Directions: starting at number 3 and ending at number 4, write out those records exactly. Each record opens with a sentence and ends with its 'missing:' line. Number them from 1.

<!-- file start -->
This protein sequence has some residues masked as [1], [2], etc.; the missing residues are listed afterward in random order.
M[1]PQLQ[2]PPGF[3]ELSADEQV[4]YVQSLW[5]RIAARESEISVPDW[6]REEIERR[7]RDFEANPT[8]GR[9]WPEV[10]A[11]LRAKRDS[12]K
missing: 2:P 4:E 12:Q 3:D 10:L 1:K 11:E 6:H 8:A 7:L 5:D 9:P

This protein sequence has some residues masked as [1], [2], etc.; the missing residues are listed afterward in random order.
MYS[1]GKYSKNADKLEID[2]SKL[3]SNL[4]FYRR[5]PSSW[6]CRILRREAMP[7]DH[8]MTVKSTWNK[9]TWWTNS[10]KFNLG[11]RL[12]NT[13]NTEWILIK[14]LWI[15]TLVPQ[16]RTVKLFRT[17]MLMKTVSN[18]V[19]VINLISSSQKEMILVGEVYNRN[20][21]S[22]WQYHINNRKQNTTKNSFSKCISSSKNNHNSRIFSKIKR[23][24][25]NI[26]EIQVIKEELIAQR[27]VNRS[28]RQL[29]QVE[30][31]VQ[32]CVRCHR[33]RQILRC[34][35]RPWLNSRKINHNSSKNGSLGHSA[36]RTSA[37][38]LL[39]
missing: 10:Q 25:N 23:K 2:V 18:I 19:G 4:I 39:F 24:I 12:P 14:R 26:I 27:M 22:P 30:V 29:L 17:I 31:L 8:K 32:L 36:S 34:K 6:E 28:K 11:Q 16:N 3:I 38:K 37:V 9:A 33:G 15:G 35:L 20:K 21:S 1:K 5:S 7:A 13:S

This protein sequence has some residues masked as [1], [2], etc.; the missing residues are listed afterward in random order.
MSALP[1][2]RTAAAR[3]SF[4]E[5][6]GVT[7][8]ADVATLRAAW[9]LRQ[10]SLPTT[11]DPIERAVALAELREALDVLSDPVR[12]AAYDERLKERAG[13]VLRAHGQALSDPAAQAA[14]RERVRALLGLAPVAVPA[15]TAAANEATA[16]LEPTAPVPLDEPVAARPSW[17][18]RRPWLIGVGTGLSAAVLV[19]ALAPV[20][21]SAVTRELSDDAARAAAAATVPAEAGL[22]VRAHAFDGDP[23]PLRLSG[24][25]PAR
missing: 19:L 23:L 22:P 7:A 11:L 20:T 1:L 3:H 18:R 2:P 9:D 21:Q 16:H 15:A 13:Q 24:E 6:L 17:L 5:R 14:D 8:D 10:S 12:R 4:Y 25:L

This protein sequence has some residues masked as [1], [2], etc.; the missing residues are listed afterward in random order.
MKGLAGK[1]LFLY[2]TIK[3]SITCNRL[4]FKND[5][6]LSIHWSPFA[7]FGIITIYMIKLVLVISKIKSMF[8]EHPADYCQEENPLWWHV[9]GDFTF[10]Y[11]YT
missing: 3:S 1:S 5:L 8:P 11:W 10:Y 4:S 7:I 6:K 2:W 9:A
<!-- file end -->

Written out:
This protein sequence has some residues masked as [1], [2], etc.; the missing residues are listed afterward in random order.
MSALP[1][2]RTAAAR[3]SF[4]E[5][6]GVT[7][8]ADVATLRAAW[9]LRQ[10]SLPTT[11]DPIERAVALAELREALDVLSDPVR[12]AAYDERLKERAG[13]VLRAHGQALSDPAAQAA[14]RERVRALLGLAPVAVPA[15]TAAANEATA[16]LEPTAPVPLDEPVAARPSW[17][18]RRPWLIGVGTGLSAAVLV[19]ALAPV[20][21]SAVTRELSDDAARAAAAATVPAEAGL[22]VRAHAFDGDP[23]PLRLSG[24][25]PAR
missing: 19:L 23:L 22:P 7:A 11:L 20:T 1:L 3:H 18:R 2:P 9:D 21:Q 16:H 15:A 13:Q 24:E 6:L 17:L 5:R 14:D 8:D 10:S 12:R 4:Y 25:L

This protein sequence has some residues masked as [1], [2], etc.; the missing residues are listed afterward in random order.
MKGLAGK[1]LFLY[2]TIK[3]SITCNRL[4]FKND[5][6]LSIHWSPFA[7]FGIITIYMIKLVLVISKIKSMF[8]EHPADYCQEENPLWWHV[9]GDFTF[10]Y[11]YT
missing: 3:S 1:S 5:L 8:P 11:W 10:Y 4:S 7:I 6:K 2:W 9:A